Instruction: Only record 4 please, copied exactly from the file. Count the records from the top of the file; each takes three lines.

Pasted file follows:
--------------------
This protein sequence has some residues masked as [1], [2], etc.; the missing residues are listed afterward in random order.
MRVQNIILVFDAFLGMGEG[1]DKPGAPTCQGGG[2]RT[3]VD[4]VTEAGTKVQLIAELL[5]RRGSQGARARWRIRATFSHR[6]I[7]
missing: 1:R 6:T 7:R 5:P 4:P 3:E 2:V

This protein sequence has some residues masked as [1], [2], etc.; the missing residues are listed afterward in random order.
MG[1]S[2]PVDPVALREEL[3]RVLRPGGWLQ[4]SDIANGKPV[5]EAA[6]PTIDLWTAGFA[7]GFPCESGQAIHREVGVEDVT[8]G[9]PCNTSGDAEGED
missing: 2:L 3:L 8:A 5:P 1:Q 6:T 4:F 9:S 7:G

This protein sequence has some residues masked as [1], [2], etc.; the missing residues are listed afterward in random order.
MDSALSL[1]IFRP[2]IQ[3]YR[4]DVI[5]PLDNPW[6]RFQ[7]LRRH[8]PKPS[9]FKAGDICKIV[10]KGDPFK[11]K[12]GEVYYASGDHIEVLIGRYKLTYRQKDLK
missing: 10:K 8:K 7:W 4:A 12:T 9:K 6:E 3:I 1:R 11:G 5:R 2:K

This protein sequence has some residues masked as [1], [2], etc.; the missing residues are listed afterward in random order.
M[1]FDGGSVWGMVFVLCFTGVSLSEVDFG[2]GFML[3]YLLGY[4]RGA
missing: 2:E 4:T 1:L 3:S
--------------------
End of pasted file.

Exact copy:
This protein sequence has some residues masked as [1], [2], etc.; the missing residues are listed afterward in random order.
M[1]FDGGSVWGMVFVLCFTGVSLSEVDFG[2]GFML[3]YLLGY[4]RGA
missing: 2:E 4:T 1:L 3:S